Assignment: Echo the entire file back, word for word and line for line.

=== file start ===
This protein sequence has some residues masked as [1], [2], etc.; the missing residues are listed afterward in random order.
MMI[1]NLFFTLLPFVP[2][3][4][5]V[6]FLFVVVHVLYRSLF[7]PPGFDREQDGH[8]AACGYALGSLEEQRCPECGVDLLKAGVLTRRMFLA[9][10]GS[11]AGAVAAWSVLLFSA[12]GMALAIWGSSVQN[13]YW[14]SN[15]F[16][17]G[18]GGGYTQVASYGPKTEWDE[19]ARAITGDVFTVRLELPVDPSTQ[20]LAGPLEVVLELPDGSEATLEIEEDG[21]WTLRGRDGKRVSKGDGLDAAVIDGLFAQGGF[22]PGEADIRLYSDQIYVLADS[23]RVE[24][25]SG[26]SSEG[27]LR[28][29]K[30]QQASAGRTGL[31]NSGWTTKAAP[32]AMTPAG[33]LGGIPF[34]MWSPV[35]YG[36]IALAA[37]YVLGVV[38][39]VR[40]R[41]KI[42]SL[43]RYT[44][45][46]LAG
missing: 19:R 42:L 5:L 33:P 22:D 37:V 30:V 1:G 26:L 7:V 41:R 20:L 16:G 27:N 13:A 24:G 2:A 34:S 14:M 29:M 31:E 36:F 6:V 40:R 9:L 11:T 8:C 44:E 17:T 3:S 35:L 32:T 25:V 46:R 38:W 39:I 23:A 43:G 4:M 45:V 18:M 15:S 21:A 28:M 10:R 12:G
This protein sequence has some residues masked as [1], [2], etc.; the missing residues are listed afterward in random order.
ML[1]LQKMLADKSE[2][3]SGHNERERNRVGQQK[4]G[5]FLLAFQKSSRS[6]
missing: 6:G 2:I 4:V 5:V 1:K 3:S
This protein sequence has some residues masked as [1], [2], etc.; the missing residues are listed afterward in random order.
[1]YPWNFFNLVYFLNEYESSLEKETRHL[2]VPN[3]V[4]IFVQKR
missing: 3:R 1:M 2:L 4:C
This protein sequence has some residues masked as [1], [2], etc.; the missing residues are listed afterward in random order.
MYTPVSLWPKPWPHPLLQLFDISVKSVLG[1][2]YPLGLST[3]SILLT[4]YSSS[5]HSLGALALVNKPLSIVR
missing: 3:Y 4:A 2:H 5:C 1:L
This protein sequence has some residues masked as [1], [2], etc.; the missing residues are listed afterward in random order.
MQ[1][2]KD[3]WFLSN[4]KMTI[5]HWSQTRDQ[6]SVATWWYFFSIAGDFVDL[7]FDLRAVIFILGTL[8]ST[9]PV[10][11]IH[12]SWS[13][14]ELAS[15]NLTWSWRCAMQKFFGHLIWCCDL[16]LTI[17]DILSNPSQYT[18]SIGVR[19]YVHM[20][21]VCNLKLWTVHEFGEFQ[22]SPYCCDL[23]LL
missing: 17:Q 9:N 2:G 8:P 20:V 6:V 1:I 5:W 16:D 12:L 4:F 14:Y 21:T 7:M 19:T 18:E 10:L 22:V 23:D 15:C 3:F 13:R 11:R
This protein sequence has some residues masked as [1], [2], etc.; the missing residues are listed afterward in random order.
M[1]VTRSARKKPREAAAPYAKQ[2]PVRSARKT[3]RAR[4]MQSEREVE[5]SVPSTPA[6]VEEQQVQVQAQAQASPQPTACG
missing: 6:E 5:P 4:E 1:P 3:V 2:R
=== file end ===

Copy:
This protein sequence has some residues masked as [1], [2], etc.; the missing residues are listed afterward in random order.
MMI[1]NLFFTLLPFVP[2][3][4][5]V[6]FLFVVVHVLYRSLF[7]PPGFDREQDGH[8]AACGYALGSLEEQRCPECGVDLLKAGVLTRRMFLA[9][10]GS[11]AGAVAAWSVLLFSA[12]GMALAIWGSSVQN[13]YW[14]SN[15]F[16][17]G[18]GGGYTQVASYGPKTEWDE[19]ARAITGDVFTVRLELPVDPSTQ[20]LAGPLEVVLELPDGSEATLEIEEDG[21]WTLRGRDGKRVSKGDGLDAAVIDGLFAQGGF[22]PGEADIRLYSDQIYVLADS[23]RVE[24][25]SG[26]SSEG[27]LR[28][29]K[30]QQASAGRTGL[31]NSGWTTKAAP[32]AMTPAG[33]LGGIPF[34]MWSPV[35]YG[36]IALAA[37]YVLGVV[38][39]VR[40]R[41]KI[42]SL[43]RYT[44][45][46]LAG
missing: 19:R 42:L 5:L 33:P 22:D 37:V 30:V 1:G 26:L 7:V 41:R 20:L 16:G 27:N 13:A 24:G 2:A 34:S 14:M 29:M 31:E 36:F 6:V 40:R 9:L 11:T 8:C 44:E 17:T 3:S 35:L 32:T 25:V 46:R 38:W 39:I 23:A 43:G 4:M 45:V 18:M 15:S 21:A 28:M 10:R 12:G
This protein sequence has some residues masked as [1], [2], etc.; the missing residues are listed afterward in random order.
ML[1]LQKMLADKSE[2][3]SGHNERERNRVGQQK[4]G[5]FLLAFQKSSRS[6]
missing: 6:G 2:I 4:V 5:V 1:K 3:S
This protein sequence has some residues masked as [1], [2], etc.; the missing residues are listed afterward in random order.
[1]YPWNFFNLVYFLNEYESSLEKETRHL[2]VPN[3]V[4]IFVQKR
missing: 3:R 1:M 2:L 4:C
This protein sequence has some residues masked as [1], [2], etc.; the missing residues are listed afterward in random order.
MYTPVSLWPKPWPHPLLQLFDISVKSVLG[1][2]YPLGLST[3]SILLT[4]YSSS[5]HSLGALALVNKPLSIVR
missing: 3:Y 4:A 2:H 5:C 1:L
This protein sequence has some residues masked as [1], [2], etc.; the missing residues are listed afterward in random order.
MQ[1][2]KD[3]WFLSN[4]KMTI[5]HWSQTRDQ[6]SVATWWYFFSIAGDFVDL[7]FDLRAVIFILGTL[8]ST[9]PV[10][11]IH[12]SWS[13][14]ELAS[15]NLTWSWRCAMQKFFGHLIWCCDL[16]LTI[17]DILSNPSQYT[18]SIGVR[19]YVHM[20][21]VCNLKLWTVHEFGEFQ[22]SPYCCDL[23]LL
missing: 17:Q 9:N 2:G 8:P 20:V 6:V 1:I 5:W 16:D 12:L 4:F 14:Y 21:T 7:M 19:T 18:E 10:L 22:V 23:D 15:C 3:F 13:R 11:R
This protein sequence has some residues masked as [1], [2], etc.; the missing residues are listed afterward in random order.
M[1]VTRSARKKPREAAAPYAKQ[2]PVRSARKT[3]RAR[4]MQSEREVE[5]SVPSTPA[6]VEEQQVQVQAQAQASPQPTACG
missing: 6:E 5:P 4:E 1:P 3:V 2:R